CDE don't want the Muppets, because the Muppets aren't famous anymore, and are no longer a part of pop culture, but when CDE's most popular series, Punch Teacher, has ceased production due to a defamation lawsuit, and the network is left with a huge empty gap in their schedule, the executive, Veronica Martin (Rashida Jones) agrees to let the Muppets do their show, but only if they can get a celebrity host to ensure viewership. Later, the Muppets return to their old Studio, faced with the daunting task of fixing the place up, which seems nearly impossible, until Walter reminds them that they always did such things to music, so with Starship's "We Built This City" blaring in the background, the Muppets work on renovating their theater, with help from Gary, Mary, and Walter. Once the task is complete (or as complete as they possibly can), Kermit works on putting the show together, organizing the acts and numbers, and looking for a celebrity host, but suddenly, Piggy announces her return, only for the show, then afterwards, she's returning to Paris; Poogy informs her she's been replaced, but true to her diva fashion, Piggy lets Poogy know just who the real leading lady is with a swift karate chop to the chest, though Poogy tells them they haven't seen the last of her.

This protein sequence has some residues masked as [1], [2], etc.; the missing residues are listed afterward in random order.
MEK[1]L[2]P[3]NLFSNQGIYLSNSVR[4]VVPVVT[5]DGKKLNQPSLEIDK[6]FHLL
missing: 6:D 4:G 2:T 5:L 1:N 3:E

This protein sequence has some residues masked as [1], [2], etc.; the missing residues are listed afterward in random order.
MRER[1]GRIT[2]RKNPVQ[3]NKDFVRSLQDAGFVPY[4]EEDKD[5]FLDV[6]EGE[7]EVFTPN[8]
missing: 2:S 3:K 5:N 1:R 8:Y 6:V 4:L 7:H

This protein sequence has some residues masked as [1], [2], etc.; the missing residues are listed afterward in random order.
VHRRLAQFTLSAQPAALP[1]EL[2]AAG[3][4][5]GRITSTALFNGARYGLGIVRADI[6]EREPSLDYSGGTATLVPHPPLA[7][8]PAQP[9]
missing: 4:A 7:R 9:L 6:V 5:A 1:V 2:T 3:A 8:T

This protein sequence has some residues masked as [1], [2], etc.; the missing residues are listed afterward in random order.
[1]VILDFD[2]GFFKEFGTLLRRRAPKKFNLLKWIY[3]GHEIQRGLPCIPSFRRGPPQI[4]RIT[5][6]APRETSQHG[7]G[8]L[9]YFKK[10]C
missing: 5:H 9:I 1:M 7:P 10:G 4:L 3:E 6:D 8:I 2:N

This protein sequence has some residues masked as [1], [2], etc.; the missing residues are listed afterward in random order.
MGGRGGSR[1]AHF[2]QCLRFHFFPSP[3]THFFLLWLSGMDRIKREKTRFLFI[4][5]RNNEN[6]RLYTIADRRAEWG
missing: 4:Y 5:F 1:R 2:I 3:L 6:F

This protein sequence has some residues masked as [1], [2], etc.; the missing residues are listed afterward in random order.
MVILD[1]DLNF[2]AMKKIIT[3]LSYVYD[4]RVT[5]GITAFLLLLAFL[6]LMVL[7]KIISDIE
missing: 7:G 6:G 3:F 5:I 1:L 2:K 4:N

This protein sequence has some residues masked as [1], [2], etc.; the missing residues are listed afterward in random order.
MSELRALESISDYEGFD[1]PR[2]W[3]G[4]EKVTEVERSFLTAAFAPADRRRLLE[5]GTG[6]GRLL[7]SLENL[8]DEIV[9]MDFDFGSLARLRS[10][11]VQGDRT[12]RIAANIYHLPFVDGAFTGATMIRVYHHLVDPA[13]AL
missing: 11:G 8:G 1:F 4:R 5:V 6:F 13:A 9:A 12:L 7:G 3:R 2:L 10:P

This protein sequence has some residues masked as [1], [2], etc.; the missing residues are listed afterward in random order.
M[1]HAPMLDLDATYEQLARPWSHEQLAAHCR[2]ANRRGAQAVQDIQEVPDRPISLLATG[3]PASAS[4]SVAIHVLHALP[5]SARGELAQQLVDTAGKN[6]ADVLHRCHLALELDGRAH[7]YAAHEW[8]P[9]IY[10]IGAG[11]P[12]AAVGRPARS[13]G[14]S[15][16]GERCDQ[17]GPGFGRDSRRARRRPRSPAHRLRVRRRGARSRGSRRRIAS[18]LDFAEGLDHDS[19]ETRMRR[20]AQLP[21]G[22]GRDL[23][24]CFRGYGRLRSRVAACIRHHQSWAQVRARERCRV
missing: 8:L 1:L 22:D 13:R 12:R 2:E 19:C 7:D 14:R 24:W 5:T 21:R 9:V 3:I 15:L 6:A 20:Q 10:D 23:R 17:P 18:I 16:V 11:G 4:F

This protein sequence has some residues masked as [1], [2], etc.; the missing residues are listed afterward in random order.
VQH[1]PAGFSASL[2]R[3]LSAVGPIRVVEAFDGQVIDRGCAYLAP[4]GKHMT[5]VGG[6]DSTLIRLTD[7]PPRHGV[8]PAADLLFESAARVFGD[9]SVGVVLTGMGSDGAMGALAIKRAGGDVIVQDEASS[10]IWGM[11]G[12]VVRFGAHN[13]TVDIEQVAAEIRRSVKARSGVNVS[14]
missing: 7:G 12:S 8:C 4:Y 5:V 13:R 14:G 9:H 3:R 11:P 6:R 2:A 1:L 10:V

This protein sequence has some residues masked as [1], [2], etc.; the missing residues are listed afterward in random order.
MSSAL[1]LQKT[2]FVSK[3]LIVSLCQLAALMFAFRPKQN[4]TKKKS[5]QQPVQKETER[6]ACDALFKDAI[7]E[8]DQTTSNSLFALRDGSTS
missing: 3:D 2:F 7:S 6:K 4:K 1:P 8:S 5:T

Richman, bashed up and bruised, runs up on stage and informs them that he has won, that the Muppet Studio and the Muppet name belong to him now, and forces them to evacuate trespassing on private property, as the Muppets, Gary, Mary, and Walter do so reluctantly, even to the disappointment of everyone in the audience. Once out in the lobby, another pep talk ensues, this time as Kermit assures everyone that Richman can have their old Studio, and even their name, but the most important thing is that they have each other again, as a family, and it's all thanks to Walter bringing them back together and believing in them, and if they have to start all over again and work their way back to the stop from scratch, then that's what they'll do, because as long as they have each other, and believe in themselves, they can do anything. Kermit sadly, and reluctant, prepares to leave the Studio for the last time, but is surprised beyond belief to be met with the flash of photography, as literally hundreds of fans have flocked outside the Muppet Studio, all in support of the Muppets, and to express how much they're happy they're back; Kermit, Piggy, Fozzie, Gonzo, Rowlf, and the rest of the gang are touched to see their fans are still around, as they get the full-on Hollywood royalty treatment, complete with paparazzi-esque photography. Kermit extends his invitation to Walter to join the Muppet family, though Walter isn't sure he fits in, but Gary assures him that he does, and that this is where he belongs; Walter humbly joins in with his new family, as they lift them on their shoulders in celebratory fashion, as the crowds continue to applaud and cheer at the one responsible for bringing the Muppets back together, and bringing tears of joy to Gary's eyes. The mood just wouldn't be complete without the grand finale, a reprise of "Life's a Happy Song" from the beginning of the movie, but even then, the movie isn't quite over yet, during the first little bit of end titles, a rendition of "Mahna Mahna / Lullaby of Birdland" is sung by, who else, Mahna Mahna, the Snowths, and the numerous celebrity cameos, but something even more amazing happens: the Muppets miraculously soften Richman by providing him with that third greatest gift of all, laughter, after Gonzo's fingers finally loosen from the bowling ball, and ends up striking Richman in the gut. In the end, Richman decides to give back full rights to the Muppet Studio and the Muppet name to whom they rightfully belong, and Gary finally makes Mary's wish come true when he asks her to marry him.